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In this issue

Gus Cairns
Published: 25 November 2013

So here we are – this is the last issue of HIV treatment update. But it is not the end of the kind of features that HTU carried.

From now on you will be able to read interviews, news summaries and articles that analyse developments in HIV on our website, But it is the last issue of HIV treatment update in this form, and as a printed newsletter landing on your doormat or waiting for you at your clinic.

We wish it wasn’t so; but the drastic cuts to voluntary sector HIV funding that have been happening in the last two years, and which have affected NAM as they have other charities, mean we simply can’t justify the cost of a printed newsletter any more – not if it’s at the expense of our core mission to provide information and analysis in the most comprehensive way possible.

This happens at a time for HIV that is both immensely hopeful and fraught with danger. Globally, the most recent UNAIDS report reveals that, in overall terms, we may have turned the corner on HIV: both the number of people living with HIV and the number acquiring HIV every year are significantly declining, especially in the African countries with the great ‘hyperepidemics’.

But at the same time, crucial groups of people are being left behind: HIV prevalence is still rising or failing to fall in many countries of the world, both rich and poor, in groups such as people who inject drugs, sex workers, transgender women and men who have sex with men. The danger is that, as HIV is increasingly confined to these populations, the stigma, discrimination and brutality that they face will be intensified.

Prominent voices in the HIV field, ranging from top researchers to Bono, have been talking about the “beginning of the end of AIDS” for the last year. Certainly there is much hope around, and in this final issue we’ve chosen to feature some of it, from Progress towards an HIV cure to new discoveries in vaccines (The monkeys' tale) to continued rises in life expectancy for people with HIV, now extending into poorer countries (How much longer have I got?). But these will require continued extraordinary commitments, both to research and to strengthening health systems and maintaining the ones that work – including the UK’s National Health Service, the subject of a challenging reorganisation that we also cover in this issue (All change).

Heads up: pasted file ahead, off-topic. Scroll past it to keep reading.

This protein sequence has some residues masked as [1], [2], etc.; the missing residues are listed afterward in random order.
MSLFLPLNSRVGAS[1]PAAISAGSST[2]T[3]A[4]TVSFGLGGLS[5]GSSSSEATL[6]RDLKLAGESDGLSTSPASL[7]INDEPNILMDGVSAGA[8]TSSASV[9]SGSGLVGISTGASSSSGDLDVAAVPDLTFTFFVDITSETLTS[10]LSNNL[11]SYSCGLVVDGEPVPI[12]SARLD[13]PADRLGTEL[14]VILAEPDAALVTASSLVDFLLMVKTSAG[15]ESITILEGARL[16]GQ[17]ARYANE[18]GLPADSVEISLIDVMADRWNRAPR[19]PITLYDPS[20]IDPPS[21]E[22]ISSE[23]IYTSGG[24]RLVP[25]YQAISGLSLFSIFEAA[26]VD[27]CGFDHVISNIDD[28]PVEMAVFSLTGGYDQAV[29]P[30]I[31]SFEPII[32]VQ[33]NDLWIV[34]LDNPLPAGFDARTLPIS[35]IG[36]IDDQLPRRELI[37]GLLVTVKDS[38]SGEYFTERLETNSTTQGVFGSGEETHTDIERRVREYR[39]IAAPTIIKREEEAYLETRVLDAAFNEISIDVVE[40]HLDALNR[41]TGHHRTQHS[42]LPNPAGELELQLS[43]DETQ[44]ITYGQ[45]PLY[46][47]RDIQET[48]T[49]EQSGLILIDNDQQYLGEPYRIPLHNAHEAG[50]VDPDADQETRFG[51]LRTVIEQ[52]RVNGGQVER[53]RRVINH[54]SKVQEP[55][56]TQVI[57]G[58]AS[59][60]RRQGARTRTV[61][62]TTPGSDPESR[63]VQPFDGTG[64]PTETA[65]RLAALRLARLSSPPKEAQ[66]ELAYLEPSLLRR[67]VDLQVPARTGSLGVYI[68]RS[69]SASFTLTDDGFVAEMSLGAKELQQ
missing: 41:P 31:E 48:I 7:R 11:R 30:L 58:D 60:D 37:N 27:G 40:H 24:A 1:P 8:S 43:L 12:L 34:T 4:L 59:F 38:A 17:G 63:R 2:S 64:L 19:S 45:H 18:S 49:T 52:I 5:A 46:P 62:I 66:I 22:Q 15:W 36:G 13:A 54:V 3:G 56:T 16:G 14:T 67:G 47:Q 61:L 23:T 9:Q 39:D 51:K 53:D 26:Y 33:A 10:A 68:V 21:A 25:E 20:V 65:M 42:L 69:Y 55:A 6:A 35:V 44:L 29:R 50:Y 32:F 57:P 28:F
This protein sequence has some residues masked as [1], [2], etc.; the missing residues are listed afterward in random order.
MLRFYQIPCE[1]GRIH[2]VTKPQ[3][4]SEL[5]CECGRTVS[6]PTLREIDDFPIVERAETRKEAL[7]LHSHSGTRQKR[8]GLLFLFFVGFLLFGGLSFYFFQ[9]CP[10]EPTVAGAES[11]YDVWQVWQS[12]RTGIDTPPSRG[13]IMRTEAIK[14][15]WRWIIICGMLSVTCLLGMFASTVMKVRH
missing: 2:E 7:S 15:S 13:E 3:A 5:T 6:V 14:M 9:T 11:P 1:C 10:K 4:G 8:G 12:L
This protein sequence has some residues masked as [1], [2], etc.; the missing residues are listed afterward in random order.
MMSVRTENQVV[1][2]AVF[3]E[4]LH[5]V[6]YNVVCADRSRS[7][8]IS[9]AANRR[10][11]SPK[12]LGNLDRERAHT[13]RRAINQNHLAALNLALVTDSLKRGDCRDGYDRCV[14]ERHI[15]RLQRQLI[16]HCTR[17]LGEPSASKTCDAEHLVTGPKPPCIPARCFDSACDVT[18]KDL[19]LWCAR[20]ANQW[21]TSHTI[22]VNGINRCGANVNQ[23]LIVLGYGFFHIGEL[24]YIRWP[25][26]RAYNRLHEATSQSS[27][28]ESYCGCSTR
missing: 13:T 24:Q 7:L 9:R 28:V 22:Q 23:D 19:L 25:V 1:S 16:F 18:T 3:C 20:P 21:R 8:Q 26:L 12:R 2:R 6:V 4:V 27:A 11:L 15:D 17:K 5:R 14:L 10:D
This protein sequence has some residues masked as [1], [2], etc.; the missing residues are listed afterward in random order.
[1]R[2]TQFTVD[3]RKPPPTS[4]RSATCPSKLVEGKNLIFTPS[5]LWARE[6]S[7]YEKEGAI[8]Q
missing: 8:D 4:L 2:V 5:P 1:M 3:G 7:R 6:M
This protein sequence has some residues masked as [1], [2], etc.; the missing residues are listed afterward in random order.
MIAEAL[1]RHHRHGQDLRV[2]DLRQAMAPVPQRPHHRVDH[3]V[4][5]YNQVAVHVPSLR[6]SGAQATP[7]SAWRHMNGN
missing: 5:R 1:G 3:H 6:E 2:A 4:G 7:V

The biggest challenge in HIV now, though, has less to do with health and more to do with human rights. It always was, of course, but now we actually have the tools to end HIV it becomes much clearer that, if we are to do so, we simply must campaign to ensure equal access to the groups with the highest HIV prevalence. It’s natural justice to do so but also it makes public health sense: otherwise we – and I write as a gay man – will be like the ‘reservoir cells’ in the body politic, always threatening to become the wellsprings of a resurgent epidemic.

Well, I write this from the AIDS Impact conference, one of the few that has always regarded social disadvantage, psychology and mental health as being key to ending HIV, because people who are excluded and terrorised can’t access treatment and can’t keep themselves safe. For the first time in years, this normally underfunded conference received significant support from pharmaceutical companies. Drug companies don’t give money out of sympathy: they give it to initiatives they think will work, and they have realised that extending our knowledge of the social science of HIV is going to be crucial to ending the epidemic – and that includes finding out how best to involve communities in gathering and using that knowledge.

Knowledge is power. NAM’s mission is to share knowledge, locally and globally. And as long as we can, we will continue to do so.

This content was checked for accuracy at the time it was written. It may have been superseded by more recent developments. NAM recommends checking whether this is the most current information when making decisions that may affect your health.
Community Consensus Statement on Access to HIV Treatment and its Use for Prevention

Together, we can make it happen

We can end HIV soon if people have equal access to HIV drugs as treatment and as PrEP, and have free choice over whether to take them.

Launched today, the Community Consensus Statement is a basic set of principles aimed at making sure that happens.

The Community Consensus Statement is a joint initiative of AVAC, EATG, MSMGF, GNP+, HIV i-Base, the International HIV/AIDS Alliance, ITPC and NAM/aidsmap

This content was checked for accuracy at the time it was written. It may have been superseded by more recent developments. NAM recommends checking whether this is the most current information when making decisions that may affect your health.

NAM’s information is intended to support, rather than replace, consultation with a healthcare professional. Talk to your doctor or another member of your healthcare team for advice tailored to your situation.